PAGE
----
My Week With Marilyn, the new movie starring Michelle Williams (focussing on the filming of The Prince and the Showgirl in England, 1956) will be screened as the ‘centrepiece gala’ of the New York Film Festival on October 9.
Director Simon Curtis says: “Michelle and I watched and read everything… For someone whom the world lost in 1962, it’s incredible how much of (MM) is still around. They gave Michelle the dressing room that Monroe had used. We were in Marilyn’s footsteps… Michelle Williams is the greatest actress of her generation.”
“Many of the confidential files were destroyed after Hoover’s death. One such item that never came out previously was a teletype sent to headquarters from William Simon, who headed the Los Angeles field office, just after the August 5, 1962, death of Marilyn Monroe at her Brentwood, California home. According to Cartha ‘Deke’ DeLoach, who saw the teletype, it said that then Attorney General Robert Kennedy had borrowed Simon’s personal car to see Monroe just before her death.
Confirming this, Simon’s son Greg says, “My father said Robert Kennedy would borrow his white Lincoln convertible. That’s why we didn’t have it on many weekends.” Simon’s daughter Stephanie Branon also confirmed that her father lent his car to Kennedy and remembered that the attorney general once left his Ray-Ban sunglasses in the glove compartment.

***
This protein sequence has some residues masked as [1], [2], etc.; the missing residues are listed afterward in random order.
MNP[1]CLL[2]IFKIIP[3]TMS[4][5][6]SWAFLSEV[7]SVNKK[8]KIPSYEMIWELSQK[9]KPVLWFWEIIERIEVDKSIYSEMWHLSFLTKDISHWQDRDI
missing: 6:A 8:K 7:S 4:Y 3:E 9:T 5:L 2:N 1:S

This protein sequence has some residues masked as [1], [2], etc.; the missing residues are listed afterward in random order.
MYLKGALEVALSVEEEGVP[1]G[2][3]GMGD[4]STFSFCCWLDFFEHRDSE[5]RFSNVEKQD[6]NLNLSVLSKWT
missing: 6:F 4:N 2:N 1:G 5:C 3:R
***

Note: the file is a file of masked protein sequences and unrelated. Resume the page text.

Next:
As attorney general, Kennedy was entitled to be driven by an FBI security detail. The fact that he chose to use Simon’s personal car is consistent with William Simon’s report to headquarters that he lent his car to Kennedy for the purpose of clandestine meetings with Monroe. Whether his last meeting with her, possibly to break up with her, may have contributed to her suicide is legitimate speculation.”
Bus Stop is screening at the Center Stage Theatre, Santa Barbara, on August 7 at 7 pm, as part of a weekend-long tribute to Don Murray, who will also be interviewed afterwards by film historian Foster Hirsch.
Actress Joan Copeland, 83, is the sister of Arthur Miller. Marilyn is photographed with Joan, above, at the 1957 opening of Noel Coward’s Conversation Piece.
Joan’s Show, a solo performance featuring reminiscences about her famous family and highlights from her long career, will be staged at the Acorn Theatre, 42nd St, New York, on August 15 (at 7 pm) and August 18 (at 2 pm.)
Copeland began her career on Broadway, and has appeared on television and in films including The Private Lives of Pippa Lee (2009), written and directed by her niece, Rebecca Miller.
In 1958, Joan appeared in The Goddess, a bleak melodrama believed to have been based on Marilyn’s life. Monroe had previously rejected another movie project by its author, Paddy Chayevsky.
“Let’s revisit this film to see what it has to say about gender. Or, just come have fun. Let’s explore how the film speaks to poverty, kink, notions of play, disguise versus transformation, problems of sexual difference, subversion, parody, censorship, stereotypes, white appropriation of jazz music and the entire history of cross-dressing on screen. Or, just come have fun. Come dressed in your best “Marilyn”. Or, just come have fun. In the heat of August we offer a social, low-pressure and casual evening.”